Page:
A Same-Sex-Marriage Marriage Bill for the Senate, Without the Senate Leader

The words "Malcolm Smith" were uttered only once, in passing, during the hour-long press conference in which David Paterson put forward, as promised, a bill legalizing same-sex marriage.

The issue has put the state senate majority leader on the spot, with everyone wondering what (if anything) he will do to get the measure through his chamber. There is a general recognition that there are not yet 32 votes to pass a bill there (it has passed the Assembly and is expected to pass again), and Smith has said that "it will pass as soon as the votes can be secured and he is committed to continuing that process now."

He did not attend a press conference at Paterson's Manhattan office.

"He's in meetings and wasn't able to attend," Austin Shafran, a spokesman for Smith, said of his boss.

Assembly Speaker Sheldon Silver wasn't at the event either, but, according to the governor, that's because he's celebrating Passover.

Speaking of Smith, Paterson said, "He wasn't aware of the press conference until yesterday. He is a strong supporter of the legislation. He will make the final decision. I wanted to create the option."

State Senator Tom Duane, the sponsor of same-sex-marriage legislation in the Senate, spoke afterward. He did not mention Smith in his remarks, during which he proclaimed he was proud to carry the bill and said, "We're all going to be carrying it together."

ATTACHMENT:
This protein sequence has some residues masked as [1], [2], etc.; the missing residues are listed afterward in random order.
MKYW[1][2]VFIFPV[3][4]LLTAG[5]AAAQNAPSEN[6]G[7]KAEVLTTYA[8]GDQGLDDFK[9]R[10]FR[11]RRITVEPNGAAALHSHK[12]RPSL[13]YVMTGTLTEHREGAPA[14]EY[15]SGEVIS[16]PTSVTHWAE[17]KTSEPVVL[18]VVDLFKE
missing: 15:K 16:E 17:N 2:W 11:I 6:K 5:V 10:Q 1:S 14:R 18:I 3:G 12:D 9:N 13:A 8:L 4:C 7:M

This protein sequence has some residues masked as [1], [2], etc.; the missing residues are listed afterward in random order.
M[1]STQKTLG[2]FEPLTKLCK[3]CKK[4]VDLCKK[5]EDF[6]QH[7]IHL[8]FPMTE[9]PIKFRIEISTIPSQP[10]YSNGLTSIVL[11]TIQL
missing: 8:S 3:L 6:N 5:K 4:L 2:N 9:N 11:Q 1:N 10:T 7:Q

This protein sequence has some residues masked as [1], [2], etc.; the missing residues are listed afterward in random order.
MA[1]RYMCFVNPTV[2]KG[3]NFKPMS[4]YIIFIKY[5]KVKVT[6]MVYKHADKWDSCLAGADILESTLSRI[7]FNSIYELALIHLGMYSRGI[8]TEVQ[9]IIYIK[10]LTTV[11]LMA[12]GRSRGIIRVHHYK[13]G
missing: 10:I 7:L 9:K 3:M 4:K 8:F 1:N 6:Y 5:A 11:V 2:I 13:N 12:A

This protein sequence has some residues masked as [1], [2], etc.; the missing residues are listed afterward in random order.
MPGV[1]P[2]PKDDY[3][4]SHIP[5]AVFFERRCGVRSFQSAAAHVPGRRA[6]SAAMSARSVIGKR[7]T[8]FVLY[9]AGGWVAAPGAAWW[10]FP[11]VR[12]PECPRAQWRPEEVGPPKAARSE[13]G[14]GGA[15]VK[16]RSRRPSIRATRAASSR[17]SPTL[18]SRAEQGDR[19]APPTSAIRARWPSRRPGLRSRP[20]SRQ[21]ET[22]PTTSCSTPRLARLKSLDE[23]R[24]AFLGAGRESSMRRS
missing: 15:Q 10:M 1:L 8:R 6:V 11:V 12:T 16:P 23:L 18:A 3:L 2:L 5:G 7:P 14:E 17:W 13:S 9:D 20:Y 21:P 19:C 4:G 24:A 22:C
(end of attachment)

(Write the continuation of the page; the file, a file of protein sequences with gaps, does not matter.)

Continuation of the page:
"I know, we know, it's going to take hard work," Duane said. "And we also know it's going to take a bipartisan effort. And governor, I know that you can do it."

(Notice Duane put the onus on Paterson.)

The governor, in turn, held to his line about choosing to introduce the program bill now, even if it is defeated in a floor vote.

"Civil rights don't wait for the right time–I hope we've cleared that up once and for all," Paterson said.

He opened his remarks by bringing up the Dred Scott decision, and likened the gay-rights struggle the civil-rights fight for African Americans, Jews and women. He preemptively brought up the prospect of the bill being defeated, a prospect he maintains he has no problem with.

"How is it devastating?" he said. "What is this, Iran?"

He echoed President Woodrow Wilson, who said "publication changes more public policy than legislation."

It is unclear when the legislature will take up the program bill.